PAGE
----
Friday, October 4, 2013


A lot of things are changing this time of year, and generally in my life these days.  Of course, the most visible and noticeable to runners right now is the season change:  The shift from long hot days where runs in humidity feel like you are travelling through a thick fog, to the fall which cools and provides wonderful running temperatures, but gives hints of foreboding winter weather yet to come.

Many people are changing their training routines as they finish their fall goal races, transitioning from peak weeks to maintenance over the winter, or starting a new training program for the winter and beyond.  As mentioned before, my half marathon training is starting on Tuesday, and it has really snuck up on me.  I am unquestionably nervous, but am not 100% sure why.  I have ran half marathons before (race reports here and sort of here ), but really didn't enjoy the process of racing either of them.  I know this time will be different (and think it is actually funny I predicted my next half would be the Disney Princess two years ago!) as I am running for fun, I am running with friends at my pace, and I am in a better mental state.  I have also started running 10's and 1's, which has changed my style of running, and group running with the Running Room, which has given me a wider support net of fellow runners with similar goals.

Change has also happened with respect to my mental focus with running.  I was all negative, all the time for such a long period of time.  While you do have to sometimes "embrace the suck" as my friend says, you can't do it all the time, or else running becomes painful, rather than fun.  Somewhere in the past year, I have embraced the idea of running my own races, doing the best that I can on the day, and not stressing if every race isn't a PB.  I have PB'ed while feeling happy, something I had never done before.  I have enjoyed teaching others how to improve their times, and actually, have considered taking on the challenge of being a teacher for a learn to run clinic, because it is so fun to help people bring the joy of running into their lives.

Finally, there has been change in my general life and those around me.  I am now 4 years married, working full time, own a house, and am so far away from where I was when I started running.  My friends are now actively trying to get pregnant, and it is an interesting thing to get used to, the idea that we are all grown ups now.  This change is the hardest personally to adjust to, generally since a) I am firmly on the fence about having my own children, and I like to say my feet are on the No side of that fence.  This is probably because b) I have been a parent to my stepdaughter for the past 9 years, and have helped raise her from 4 years old to being a teenager.  Even though I am of the age where a lot of people do decide to have children, I feel like I am 40, and wondering why I would want to make babies when we have already went through the childhood stages once.  It is like I feel we are moving towards the empty nest and being the old married couple, and having a baby seems like a regression at this point.  Hardest thing of all is, try to find someone, ANYONE, who thinks like that, who is in my shoes.  It is pretty hard.  My friends all have kids, have adopted kids because they couldn't have kids, want kids, or are too young to be thinking about kids yet.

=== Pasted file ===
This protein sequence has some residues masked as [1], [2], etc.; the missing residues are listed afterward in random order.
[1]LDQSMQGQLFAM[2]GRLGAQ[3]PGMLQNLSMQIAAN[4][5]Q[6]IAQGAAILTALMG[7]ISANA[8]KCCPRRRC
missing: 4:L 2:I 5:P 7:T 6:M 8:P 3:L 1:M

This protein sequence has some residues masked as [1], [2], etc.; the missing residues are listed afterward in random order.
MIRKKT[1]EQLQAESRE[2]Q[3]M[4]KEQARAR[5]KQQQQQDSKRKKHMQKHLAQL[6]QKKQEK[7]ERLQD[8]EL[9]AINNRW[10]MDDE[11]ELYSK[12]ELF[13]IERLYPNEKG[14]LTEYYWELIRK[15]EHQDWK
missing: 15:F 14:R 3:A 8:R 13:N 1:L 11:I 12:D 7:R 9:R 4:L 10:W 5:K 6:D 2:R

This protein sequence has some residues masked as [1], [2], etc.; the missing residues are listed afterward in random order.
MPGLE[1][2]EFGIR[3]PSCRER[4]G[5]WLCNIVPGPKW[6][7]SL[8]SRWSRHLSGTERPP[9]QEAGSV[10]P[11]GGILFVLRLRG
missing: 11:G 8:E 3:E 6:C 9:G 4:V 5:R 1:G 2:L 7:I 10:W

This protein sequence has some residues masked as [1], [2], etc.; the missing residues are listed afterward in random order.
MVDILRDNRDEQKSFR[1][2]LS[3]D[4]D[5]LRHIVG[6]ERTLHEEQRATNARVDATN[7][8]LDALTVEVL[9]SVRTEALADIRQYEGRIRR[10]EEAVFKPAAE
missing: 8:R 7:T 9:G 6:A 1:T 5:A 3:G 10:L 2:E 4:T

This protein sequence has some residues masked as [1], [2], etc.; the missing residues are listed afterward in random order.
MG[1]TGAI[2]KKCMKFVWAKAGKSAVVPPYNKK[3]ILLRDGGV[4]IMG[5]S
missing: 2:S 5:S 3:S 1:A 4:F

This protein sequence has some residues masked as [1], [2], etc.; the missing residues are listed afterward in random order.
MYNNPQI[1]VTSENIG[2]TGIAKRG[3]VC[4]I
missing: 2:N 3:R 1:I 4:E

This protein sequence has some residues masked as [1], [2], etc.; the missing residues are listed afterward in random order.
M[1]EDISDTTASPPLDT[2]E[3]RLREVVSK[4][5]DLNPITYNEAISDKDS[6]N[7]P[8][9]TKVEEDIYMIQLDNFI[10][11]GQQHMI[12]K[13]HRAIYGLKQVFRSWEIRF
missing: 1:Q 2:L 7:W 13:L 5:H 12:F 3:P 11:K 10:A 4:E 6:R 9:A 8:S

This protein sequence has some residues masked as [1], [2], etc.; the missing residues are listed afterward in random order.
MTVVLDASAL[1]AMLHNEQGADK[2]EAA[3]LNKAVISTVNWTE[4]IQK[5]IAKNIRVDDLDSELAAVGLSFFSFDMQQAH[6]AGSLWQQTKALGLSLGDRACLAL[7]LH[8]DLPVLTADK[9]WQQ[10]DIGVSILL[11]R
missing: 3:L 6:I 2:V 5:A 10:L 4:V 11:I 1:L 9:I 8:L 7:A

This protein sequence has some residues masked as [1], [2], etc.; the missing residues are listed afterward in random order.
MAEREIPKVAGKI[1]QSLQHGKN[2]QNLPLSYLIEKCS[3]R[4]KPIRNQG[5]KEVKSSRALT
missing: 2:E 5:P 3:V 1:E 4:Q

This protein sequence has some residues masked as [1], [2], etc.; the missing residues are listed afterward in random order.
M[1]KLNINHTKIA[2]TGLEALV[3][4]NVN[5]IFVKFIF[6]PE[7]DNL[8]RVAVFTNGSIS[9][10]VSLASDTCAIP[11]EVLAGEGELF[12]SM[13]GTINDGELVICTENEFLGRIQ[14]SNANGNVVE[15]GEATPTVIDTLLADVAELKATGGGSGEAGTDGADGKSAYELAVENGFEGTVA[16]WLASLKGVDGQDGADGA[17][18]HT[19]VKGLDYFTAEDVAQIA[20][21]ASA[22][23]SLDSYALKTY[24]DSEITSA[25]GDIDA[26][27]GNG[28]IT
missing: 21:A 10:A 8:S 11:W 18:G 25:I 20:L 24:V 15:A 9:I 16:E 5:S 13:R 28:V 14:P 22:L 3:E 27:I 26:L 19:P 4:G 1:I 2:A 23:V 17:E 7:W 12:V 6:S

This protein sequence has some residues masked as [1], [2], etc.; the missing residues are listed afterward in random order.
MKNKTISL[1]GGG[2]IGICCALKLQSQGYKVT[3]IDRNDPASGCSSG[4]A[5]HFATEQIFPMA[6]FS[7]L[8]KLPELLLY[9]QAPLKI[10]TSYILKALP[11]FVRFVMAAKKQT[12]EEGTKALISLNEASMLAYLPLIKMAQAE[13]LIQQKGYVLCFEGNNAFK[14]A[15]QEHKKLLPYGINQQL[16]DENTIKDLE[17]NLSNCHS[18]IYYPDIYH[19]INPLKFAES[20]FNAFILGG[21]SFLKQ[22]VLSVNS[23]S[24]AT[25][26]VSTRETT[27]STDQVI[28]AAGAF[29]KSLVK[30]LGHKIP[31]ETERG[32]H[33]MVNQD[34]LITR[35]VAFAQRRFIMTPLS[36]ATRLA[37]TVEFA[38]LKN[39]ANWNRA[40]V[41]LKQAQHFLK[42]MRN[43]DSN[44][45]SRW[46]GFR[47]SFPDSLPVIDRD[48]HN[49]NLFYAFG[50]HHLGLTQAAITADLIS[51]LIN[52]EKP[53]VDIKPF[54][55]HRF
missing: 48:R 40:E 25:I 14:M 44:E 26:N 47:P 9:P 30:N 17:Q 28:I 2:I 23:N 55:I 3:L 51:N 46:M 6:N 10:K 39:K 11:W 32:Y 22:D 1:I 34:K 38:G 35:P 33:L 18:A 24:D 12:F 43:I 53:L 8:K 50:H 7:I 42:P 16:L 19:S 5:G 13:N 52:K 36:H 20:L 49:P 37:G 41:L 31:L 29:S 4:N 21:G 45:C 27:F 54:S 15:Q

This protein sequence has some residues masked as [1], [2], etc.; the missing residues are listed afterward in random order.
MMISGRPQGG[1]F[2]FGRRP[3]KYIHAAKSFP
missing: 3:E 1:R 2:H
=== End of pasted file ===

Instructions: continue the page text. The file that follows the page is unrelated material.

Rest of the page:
Generally, I say embrace the change.  If you don't, you usually end up stagnant in your life, and missing some pretty awesome opportunities.  I am trying to embrace the change in running, even if it scares me a little.  I am NOT looking forward to running in -40 degree weather in February, but I guess the pleasure of taking a week's vacation in Florida in the winter comes at a cost.  Changes in life are a bit harder to embrace, but I am trying to be open to opportunities, and adult enough to recognize that I am in control of my life's path, and that whatever I chose, it will be ok in the long run.  If I decide to have children or not, life will go on. 

What changes are you facing in your life? 
What ones are you embracing, and what ones are challenging you?

Editor's Note:  Maybe the world is trying to show me I have someone who understands.  Within seconds of posting this, my friend shared this link on Facebook:

Thursday, September 26, 2013

Running Judgment

So today, I admit, I am fired up.  I have had two things blog related that have popped up this week, and combined with my new attitude towards running (less focus on time, more focus on enjoying it), they have got me going. 

Let's just admit it, there are a lot of runners out there that are judgmental.  Whether it is judging the outfit the person next to you is wearing, or judging the distance you can run, or the biggest one, the time you can run in, some runners can be pretty mean. 

I have been following a blog for the longest time, with an awesome woman behind the wheel on it, Amanda.  She and I have many similarities: we both are step moms, we both struggle with weight issues, we both have Boston Terriers (well, mine is a cross, but still), and we both would, at some level define ourselves as slow runners.  Amanda posted this great blog post yesterday:

In summary, someone at the Wall Street Journal decided to print an article about how pathetic young runners are, how slow they are, how they aren't taking running seriously.  How we are turning races into "parades."